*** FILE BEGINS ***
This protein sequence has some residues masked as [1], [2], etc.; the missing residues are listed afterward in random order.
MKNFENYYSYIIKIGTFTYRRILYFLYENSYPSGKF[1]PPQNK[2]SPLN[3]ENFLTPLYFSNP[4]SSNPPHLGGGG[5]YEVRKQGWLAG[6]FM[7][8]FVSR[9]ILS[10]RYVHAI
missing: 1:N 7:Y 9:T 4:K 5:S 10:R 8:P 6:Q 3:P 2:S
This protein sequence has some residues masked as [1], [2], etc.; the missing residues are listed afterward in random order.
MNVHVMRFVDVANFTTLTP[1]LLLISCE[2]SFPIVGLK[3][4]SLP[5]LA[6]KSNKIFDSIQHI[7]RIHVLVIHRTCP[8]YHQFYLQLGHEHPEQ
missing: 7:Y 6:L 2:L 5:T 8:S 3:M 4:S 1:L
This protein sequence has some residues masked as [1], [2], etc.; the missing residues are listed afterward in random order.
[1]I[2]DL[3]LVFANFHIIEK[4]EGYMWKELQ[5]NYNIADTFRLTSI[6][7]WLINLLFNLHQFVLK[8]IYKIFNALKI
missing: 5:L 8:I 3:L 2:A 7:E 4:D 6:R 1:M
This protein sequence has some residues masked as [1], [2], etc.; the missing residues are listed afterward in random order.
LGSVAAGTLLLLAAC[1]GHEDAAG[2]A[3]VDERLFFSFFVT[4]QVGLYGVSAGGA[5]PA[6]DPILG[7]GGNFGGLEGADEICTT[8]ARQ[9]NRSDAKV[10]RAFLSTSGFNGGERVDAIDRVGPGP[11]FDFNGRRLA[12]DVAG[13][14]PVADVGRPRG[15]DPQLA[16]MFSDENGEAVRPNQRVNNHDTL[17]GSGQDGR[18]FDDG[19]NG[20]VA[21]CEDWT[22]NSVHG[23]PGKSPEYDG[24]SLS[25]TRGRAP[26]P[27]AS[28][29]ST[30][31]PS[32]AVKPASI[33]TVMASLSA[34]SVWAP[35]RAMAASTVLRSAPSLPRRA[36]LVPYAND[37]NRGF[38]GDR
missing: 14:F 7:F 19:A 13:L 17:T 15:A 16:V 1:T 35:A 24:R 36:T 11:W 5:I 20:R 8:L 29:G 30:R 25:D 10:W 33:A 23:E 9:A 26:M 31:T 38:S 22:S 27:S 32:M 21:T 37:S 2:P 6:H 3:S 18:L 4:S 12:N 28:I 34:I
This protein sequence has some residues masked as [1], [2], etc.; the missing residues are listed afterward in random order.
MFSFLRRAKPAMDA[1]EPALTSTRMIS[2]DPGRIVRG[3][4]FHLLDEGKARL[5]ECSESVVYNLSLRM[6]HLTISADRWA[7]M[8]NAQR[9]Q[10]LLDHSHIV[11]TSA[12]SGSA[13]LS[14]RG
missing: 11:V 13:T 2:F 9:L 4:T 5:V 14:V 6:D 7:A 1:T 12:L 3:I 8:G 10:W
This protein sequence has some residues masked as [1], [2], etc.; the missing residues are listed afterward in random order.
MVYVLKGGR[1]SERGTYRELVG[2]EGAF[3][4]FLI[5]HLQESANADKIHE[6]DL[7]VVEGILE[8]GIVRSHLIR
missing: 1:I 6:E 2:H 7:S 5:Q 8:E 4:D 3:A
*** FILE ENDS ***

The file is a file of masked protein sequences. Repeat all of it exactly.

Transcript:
This protein sequence has some residues masked as [1], [2], etc.; the missing residues are listed afterward in random order.
MKNFENYYSYIIKIGTFTYRRILYFLYENSYPSGKF[1]PPQNK[2]SPLN[3]ENFLTPLYFSNP[4]SSNPPHLGGGG[5]YEVRKQGWLAG[6]FM[7][8]FVSR[9]ILS[10]RYVHAI
missing: 1:N 7:Y 9:T 4:K 5:S 10:R 8:P 6:Q 3:P 2:S
This protein sequence has some residues masked as [1], [2], etc.; the missing residues are listed afterward in random order.
MNVHVMRFVDVANFTTLTP[1]LLLISCE[2]SFPIVGLK[3][4]SLP[5]LA[6]KSNKIFDSIQHI[7]RIHVLVIHRTCP[8]YHQFYLQLGHEHPEQ
missing: 7:Y 6:L 2:L 5:T 8:S 3:M 4:S 1:L
This protein sequence has some residues masked as [1], [2], etc.; the missing residues are listed afterward in random order.
[1]I[2]DL[3]LVFANFHIIEK[4]EGYMWKELQ[5]NYNIADTFRLTSI[6][7]WLINLLFNLHQFVLK[8]IYKIFNALKI
missing: 5:L 8:I 3:L 2:A 7:E 4:D 6:R 1:M
This protein sequence has some residues masked as [1], [2], etc.; the missing residues are listed afterward in random order.
LGSVAAGTLLLLAAC[1]GHEDAAG[2]A[3]VDERLFFSFFVT[4]QVGLYGVSAGGA[5]PA[6]DPILG[7]GGNFGGLEGADEICTT[8]ARQ[9]NRSDAKV[10]RAFLSTSGFNGGERVDAIDRVGPGP[11]FDFNGRRLA[12]DVAG[13][14]PVADVGRPRG[15]DPQLA[16]MFSDENGEAVRPNQRVNNHDTL[17]GSGQDGR[18]FDDG[19]NG[20]VA[21]CEDWT[22]NSVHG[23]PGKSPEYDG[24]SLS[25]TRGRAP[26]P[27]AS[28][29]ST[30][31]PS[32]AVKPASI[33]TVMASLSA[34]SVWAP[35]RAMAASTVLRSAPSLPRRA[36]LVPYAND[37]NRGF[38]GDR
missing: 14:F 7:F 19:A 13:L 17:T 15:A 16:V 1:T 35:A 24:R 36:T 11:W 5:I 20:R 8:L 29:G 30:R 25:D 10:W 33:A 23:E 9:A 26:M 31:T 38:S 22:S 27:S 32:M 21:T 37:S 2:P 6:H 3:S 18:L 4:S 12:N 28:I 34:I
This protein sequence has some residues masked as [1], [2], etc.; the missing residues are listed afterward in random order.
MFSFLRRAKPAMDA[1]EPALTSTRMIS[2]DPGRIVRG[3][4]FHLLDEGKARL[5]ECSESVVYNLSLRM[6]HLTISADRWA[7]M[8]NAQR[9]Q[10]LLDHSHIV[11]TSA[12]SGSA[13]LS[14]RG
missing: 11:V 13:T 2:F 9:L 4:T 5:V 14:V 6:D 7:A 1:T 12:L 3:I 8:G 10:W
This protein sequence has some residues masked as [1], [2], etc.; the missing residues are listed afterward in random order.
MVYVLKGGR[1]SERGTYRELVG[2]EGAF[3][4]FLI[5]HLQESANADKIHE[6]DL[7]VVEGILE[8]GIVRSHLIR
missing: 1:I 6:E 2:H 7:S 5:Q 8:E 4:D 3:A